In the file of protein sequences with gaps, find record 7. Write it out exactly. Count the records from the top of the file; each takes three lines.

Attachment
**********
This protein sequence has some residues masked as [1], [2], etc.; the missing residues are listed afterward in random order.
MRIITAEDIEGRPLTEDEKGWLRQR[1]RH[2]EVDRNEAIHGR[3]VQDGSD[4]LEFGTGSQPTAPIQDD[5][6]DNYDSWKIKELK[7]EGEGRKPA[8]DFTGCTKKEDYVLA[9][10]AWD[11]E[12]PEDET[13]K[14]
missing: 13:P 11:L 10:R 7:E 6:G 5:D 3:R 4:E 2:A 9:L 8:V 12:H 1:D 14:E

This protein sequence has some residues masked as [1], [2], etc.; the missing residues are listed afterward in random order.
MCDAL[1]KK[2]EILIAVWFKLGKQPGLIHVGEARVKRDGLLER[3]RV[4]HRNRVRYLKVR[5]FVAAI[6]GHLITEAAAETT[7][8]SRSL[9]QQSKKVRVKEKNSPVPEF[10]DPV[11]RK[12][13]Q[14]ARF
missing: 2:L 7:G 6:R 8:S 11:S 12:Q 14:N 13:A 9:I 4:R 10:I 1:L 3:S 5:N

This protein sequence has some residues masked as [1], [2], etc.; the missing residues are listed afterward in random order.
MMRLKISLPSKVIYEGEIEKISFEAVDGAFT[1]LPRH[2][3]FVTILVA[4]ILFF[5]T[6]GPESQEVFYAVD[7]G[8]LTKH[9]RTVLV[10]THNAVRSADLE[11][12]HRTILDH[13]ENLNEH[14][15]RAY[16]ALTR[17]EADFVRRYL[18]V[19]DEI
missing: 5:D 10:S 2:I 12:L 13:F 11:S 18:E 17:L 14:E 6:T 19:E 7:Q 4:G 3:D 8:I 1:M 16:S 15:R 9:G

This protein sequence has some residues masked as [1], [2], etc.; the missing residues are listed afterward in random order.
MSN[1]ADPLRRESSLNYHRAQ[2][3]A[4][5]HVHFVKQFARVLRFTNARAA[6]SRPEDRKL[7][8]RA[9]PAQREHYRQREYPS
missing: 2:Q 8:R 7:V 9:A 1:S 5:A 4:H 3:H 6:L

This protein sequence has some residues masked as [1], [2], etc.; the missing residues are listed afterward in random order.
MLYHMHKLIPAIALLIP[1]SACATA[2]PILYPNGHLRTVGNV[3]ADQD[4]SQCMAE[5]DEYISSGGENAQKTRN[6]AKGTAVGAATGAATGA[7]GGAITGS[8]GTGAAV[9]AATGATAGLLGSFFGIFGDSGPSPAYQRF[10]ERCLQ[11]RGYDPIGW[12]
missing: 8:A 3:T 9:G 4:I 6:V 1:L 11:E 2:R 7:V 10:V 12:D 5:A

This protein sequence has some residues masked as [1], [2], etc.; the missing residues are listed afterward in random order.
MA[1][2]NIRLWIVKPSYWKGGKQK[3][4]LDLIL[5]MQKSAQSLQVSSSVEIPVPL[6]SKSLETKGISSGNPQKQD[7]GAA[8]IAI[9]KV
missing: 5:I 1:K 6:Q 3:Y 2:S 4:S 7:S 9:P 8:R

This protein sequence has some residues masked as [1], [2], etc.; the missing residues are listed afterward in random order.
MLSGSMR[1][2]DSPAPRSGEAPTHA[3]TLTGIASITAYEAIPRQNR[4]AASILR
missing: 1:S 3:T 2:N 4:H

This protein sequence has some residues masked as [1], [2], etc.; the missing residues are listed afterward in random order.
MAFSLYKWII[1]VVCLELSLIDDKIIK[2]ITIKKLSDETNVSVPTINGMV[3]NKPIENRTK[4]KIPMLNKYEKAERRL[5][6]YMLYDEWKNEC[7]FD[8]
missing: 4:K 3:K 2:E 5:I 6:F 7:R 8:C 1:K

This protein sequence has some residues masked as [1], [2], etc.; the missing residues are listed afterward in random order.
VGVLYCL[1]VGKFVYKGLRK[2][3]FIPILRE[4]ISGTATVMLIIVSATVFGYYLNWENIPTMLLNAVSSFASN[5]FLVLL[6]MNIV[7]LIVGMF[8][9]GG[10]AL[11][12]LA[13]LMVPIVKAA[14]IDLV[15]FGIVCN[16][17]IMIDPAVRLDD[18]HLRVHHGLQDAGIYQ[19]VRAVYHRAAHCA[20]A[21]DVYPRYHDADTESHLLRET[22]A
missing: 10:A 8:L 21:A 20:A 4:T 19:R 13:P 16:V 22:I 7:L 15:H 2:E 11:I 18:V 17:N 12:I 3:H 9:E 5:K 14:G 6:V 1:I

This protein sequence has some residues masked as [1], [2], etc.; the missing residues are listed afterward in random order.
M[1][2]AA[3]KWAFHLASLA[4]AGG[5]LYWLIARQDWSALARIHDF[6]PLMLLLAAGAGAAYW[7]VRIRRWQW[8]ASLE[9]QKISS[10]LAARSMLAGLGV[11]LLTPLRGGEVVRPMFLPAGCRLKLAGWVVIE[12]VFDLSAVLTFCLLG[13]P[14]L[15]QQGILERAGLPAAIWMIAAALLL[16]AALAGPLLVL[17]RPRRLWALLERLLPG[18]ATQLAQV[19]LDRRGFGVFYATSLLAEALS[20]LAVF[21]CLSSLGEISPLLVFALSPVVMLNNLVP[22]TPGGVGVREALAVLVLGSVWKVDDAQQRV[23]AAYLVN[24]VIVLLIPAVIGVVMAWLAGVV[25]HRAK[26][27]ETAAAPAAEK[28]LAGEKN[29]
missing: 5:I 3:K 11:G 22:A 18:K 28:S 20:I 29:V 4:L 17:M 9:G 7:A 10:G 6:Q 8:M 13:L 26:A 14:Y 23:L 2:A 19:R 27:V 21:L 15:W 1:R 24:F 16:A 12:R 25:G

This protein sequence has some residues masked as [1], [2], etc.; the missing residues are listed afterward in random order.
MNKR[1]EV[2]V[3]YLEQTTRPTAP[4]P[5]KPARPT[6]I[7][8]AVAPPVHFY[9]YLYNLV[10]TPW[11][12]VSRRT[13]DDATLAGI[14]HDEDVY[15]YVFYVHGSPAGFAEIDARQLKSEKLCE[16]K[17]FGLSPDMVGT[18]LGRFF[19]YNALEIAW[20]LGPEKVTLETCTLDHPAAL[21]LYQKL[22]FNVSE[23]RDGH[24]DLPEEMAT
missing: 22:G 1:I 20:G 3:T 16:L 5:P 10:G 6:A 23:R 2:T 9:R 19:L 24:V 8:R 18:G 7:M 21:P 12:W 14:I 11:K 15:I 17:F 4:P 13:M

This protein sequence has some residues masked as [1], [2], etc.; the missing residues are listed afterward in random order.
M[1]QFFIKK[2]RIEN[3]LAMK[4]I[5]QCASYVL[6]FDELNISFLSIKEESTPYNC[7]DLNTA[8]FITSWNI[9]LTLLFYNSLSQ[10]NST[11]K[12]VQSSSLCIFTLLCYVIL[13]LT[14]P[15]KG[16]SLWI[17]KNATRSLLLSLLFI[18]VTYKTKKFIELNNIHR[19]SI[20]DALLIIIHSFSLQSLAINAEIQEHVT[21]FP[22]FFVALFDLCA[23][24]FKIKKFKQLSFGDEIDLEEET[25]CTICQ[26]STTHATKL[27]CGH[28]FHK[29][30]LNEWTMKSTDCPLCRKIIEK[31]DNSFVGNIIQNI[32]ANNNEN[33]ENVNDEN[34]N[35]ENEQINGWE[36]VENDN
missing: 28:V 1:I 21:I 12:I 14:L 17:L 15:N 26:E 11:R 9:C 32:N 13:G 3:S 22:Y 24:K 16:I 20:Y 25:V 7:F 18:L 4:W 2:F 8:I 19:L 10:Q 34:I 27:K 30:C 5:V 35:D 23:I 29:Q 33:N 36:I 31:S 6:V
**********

This protein sequence has some residues masked as [1], [2], etc.; the missing residues are listed afterward in random order.
MLSGSMR[1][2]DSPAPRSGEAPTHA[3]TLTGIASITAYEAIPRQNR[4]AASILR
missing: 1:S 3:T 2:N 4:H